Ages Eligible for Study:   Child, Adult, Senior
Sexes Eligible for Study:   All
Accepts Healthy Volunteers:   No


Male or female subjects with a diagnosis of depression over the age of 18 years,

Subjects currently prescribed and taking a stable dose of SSRI for at least 6 weeks, or

Subjects currently prescribed and taking a stable dose of bupropion for at least 6 weeks.


Inherited or acquired coagulopathies or platelet disorders

Abnormal thyroid function (TSH less than 0.42 or greater than 4.4 micro IU/ml and free T4 less than 1.0 or greater than 1.9 ng/dL).

Severe depression as indicated by the following: Major depressive disorder single episode, severe without psychotic features DSM-IV 296.23; Major depressive disorder single episode, severe with psychotic features DSM-IV 296.24; Major depressive disorder recurrent, severe without psychotic features DSM-IV 296.33; Major depressive disorder recurrent, severe with psychotic features DSM-IV 296.34.

Patients who are currently receiving coumadin or heparin, non-steroidal antiinflammatory drugs (NSAIDs), acetylsalicylic acid (Aspirin), corticosteroids, chemotherapy, or other medications known to interfere with platelet function studies will not be eligible.

Patients taking NSAIDS and aspirin or other medications known to interfere with platelet function studies will be eligible if they discontinue these medications for more than 10 days prior to testing.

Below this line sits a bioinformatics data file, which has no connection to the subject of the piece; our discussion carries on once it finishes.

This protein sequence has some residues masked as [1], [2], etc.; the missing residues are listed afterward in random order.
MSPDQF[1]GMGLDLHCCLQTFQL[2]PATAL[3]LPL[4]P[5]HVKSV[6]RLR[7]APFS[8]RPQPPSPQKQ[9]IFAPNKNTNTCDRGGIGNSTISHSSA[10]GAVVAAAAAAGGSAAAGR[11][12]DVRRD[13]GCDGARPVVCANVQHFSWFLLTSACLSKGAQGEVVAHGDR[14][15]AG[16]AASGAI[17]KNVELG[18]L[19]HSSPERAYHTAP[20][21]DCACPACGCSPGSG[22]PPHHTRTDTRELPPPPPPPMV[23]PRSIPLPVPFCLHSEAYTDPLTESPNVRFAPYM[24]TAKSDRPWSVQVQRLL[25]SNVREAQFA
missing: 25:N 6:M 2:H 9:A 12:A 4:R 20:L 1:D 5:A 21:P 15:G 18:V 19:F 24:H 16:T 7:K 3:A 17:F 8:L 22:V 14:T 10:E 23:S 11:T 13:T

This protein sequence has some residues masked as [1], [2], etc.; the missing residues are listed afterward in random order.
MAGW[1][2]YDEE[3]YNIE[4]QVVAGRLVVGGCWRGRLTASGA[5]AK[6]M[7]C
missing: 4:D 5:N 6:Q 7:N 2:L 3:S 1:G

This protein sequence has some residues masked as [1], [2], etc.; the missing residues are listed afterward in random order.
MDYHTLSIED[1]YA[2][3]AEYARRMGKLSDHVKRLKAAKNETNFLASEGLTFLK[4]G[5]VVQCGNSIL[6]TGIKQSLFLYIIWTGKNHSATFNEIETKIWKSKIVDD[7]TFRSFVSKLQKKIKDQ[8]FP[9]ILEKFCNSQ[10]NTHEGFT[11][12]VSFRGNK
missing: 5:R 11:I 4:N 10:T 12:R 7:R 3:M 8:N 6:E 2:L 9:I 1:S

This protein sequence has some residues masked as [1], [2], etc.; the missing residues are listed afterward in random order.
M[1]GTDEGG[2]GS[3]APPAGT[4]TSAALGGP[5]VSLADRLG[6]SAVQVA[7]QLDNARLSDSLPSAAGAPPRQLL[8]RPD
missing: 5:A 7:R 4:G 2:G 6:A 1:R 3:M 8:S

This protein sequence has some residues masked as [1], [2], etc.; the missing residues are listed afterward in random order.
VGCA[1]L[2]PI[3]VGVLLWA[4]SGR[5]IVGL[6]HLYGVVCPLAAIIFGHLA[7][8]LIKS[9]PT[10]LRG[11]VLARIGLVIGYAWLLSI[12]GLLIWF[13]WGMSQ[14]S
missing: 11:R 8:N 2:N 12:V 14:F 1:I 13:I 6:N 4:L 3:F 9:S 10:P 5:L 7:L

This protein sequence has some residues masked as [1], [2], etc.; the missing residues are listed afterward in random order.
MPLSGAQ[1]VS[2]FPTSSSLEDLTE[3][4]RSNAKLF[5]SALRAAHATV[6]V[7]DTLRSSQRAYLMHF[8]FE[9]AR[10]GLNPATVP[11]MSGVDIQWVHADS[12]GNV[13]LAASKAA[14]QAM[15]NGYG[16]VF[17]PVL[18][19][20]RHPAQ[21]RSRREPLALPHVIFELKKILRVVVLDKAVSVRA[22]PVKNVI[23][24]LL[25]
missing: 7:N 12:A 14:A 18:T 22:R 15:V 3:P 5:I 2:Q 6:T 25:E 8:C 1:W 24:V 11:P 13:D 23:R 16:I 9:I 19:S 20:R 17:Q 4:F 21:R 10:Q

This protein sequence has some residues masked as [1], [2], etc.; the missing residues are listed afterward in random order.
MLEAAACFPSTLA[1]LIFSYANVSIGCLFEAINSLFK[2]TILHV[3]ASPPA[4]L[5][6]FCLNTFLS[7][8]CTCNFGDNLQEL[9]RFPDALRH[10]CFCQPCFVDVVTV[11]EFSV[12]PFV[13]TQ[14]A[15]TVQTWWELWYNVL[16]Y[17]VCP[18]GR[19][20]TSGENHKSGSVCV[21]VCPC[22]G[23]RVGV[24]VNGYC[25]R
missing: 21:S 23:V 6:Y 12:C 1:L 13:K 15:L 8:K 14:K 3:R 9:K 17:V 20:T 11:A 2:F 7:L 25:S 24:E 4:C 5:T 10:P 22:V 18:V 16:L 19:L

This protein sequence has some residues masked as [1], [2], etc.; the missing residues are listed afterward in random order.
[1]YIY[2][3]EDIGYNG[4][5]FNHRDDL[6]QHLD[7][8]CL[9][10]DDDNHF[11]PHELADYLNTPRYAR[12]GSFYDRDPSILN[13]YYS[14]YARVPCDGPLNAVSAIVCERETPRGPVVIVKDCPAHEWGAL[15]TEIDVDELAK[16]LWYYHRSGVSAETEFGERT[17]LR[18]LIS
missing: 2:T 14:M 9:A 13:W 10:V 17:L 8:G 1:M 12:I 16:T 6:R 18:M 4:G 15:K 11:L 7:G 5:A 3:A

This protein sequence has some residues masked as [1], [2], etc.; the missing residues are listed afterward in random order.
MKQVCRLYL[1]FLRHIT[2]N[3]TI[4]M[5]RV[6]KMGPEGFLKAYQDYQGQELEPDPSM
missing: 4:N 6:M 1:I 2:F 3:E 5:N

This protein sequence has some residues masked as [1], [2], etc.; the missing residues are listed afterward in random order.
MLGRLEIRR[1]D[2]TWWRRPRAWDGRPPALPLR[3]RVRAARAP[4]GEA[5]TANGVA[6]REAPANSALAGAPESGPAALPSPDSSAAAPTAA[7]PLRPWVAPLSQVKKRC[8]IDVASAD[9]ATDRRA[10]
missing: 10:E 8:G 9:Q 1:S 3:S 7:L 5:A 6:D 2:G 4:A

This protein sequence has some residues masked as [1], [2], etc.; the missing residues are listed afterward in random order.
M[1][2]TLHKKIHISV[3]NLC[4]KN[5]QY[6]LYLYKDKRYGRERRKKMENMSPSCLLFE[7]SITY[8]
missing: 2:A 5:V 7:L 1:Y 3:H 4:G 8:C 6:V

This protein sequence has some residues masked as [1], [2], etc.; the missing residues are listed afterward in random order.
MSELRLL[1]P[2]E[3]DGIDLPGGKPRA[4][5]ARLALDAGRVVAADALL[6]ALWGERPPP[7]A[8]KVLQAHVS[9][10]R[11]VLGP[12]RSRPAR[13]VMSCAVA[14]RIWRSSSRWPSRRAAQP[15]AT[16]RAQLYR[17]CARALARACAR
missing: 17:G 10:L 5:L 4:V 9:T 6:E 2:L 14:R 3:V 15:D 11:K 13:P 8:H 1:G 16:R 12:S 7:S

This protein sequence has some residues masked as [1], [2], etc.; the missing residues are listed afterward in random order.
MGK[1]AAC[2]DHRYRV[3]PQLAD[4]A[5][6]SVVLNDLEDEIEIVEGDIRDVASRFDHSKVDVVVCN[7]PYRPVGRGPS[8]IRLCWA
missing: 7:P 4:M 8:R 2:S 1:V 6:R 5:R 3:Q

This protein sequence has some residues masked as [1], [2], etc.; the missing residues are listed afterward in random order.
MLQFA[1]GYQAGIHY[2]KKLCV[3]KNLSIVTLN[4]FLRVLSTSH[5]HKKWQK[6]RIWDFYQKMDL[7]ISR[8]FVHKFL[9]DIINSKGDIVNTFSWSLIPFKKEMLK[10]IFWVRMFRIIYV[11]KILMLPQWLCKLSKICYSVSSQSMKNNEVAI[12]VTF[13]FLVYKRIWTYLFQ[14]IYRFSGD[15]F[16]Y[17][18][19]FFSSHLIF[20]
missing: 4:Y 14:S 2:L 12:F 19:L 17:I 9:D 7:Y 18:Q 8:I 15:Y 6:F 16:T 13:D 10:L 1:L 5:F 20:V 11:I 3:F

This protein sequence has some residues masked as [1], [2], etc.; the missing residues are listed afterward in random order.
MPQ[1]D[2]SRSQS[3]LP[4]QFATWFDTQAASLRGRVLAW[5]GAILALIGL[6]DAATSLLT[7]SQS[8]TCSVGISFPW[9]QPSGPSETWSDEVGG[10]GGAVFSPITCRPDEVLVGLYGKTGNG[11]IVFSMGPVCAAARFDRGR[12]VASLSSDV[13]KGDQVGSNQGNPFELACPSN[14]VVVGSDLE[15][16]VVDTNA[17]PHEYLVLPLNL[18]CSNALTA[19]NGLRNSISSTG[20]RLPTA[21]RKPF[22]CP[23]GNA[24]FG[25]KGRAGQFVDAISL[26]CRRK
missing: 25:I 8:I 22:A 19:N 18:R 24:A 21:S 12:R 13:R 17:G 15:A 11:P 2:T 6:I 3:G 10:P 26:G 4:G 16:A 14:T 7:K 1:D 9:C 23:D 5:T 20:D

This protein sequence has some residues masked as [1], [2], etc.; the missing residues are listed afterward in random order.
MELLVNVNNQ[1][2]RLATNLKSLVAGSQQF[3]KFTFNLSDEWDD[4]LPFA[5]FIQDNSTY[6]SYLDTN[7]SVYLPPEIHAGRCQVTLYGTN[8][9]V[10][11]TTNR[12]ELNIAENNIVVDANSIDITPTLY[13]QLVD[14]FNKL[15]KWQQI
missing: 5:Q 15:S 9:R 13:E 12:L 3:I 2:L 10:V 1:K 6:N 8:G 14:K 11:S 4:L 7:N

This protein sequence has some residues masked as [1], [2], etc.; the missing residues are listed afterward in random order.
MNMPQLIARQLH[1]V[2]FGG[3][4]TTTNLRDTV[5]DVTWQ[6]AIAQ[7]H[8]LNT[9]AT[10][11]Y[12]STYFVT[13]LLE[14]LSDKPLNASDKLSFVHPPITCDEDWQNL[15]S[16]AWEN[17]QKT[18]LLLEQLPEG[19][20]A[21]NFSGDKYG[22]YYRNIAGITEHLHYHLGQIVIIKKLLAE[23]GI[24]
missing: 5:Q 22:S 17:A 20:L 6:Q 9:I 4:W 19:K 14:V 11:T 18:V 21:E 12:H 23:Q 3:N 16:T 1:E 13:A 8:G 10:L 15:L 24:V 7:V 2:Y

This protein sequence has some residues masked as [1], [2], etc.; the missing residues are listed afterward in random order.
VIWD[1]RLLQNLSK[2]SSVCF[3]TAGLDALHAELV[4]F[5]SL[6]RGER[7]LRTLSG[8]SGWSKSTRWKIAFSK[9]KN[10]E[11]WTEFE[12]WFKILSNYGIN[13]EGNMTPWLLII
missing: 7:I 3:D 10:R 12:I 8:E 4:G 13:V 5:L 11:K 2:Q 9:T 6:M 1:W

Patients who are taking the following psychotropic medications: valproic acid, carbamazepine, buspiron, atypical antipsychotics, or any other psychotropic medications will not be eligible.

  Contacts and Locations
Choosing to participate in a study is an important personal decision. Talk with your doctor and family members or friends about deciding to join a study. To learn more about this study, you or your doctor may contact the study research staff using the Contacts provided below. For general information, see Learn About Clinical Studies.

Please refer to this study by its identifier: NCT00009568

United States, Maryland
Warren G. Magnuson Clinical Center (CC)
Bethesda, Maryland, United States, 20892
Sponsors and Collaborators
National Institutes of Health Clinical Center (CC)
  More Information

Publications: Identifier: NCT00009568     History of Changes
Other Study ID Numbers: 010077
Study First Received: February 1, 2001
Last Updated: March 3, 2008

Keywords provided by National Institutes of Health Clinical Center (CC):
Platelet Function
Bleeding Time

Additional relevant MeSH terms:
Behavioral Symptoms
Antidepressive Agents
Psychotropic Drugs processed this record on April 28, 2017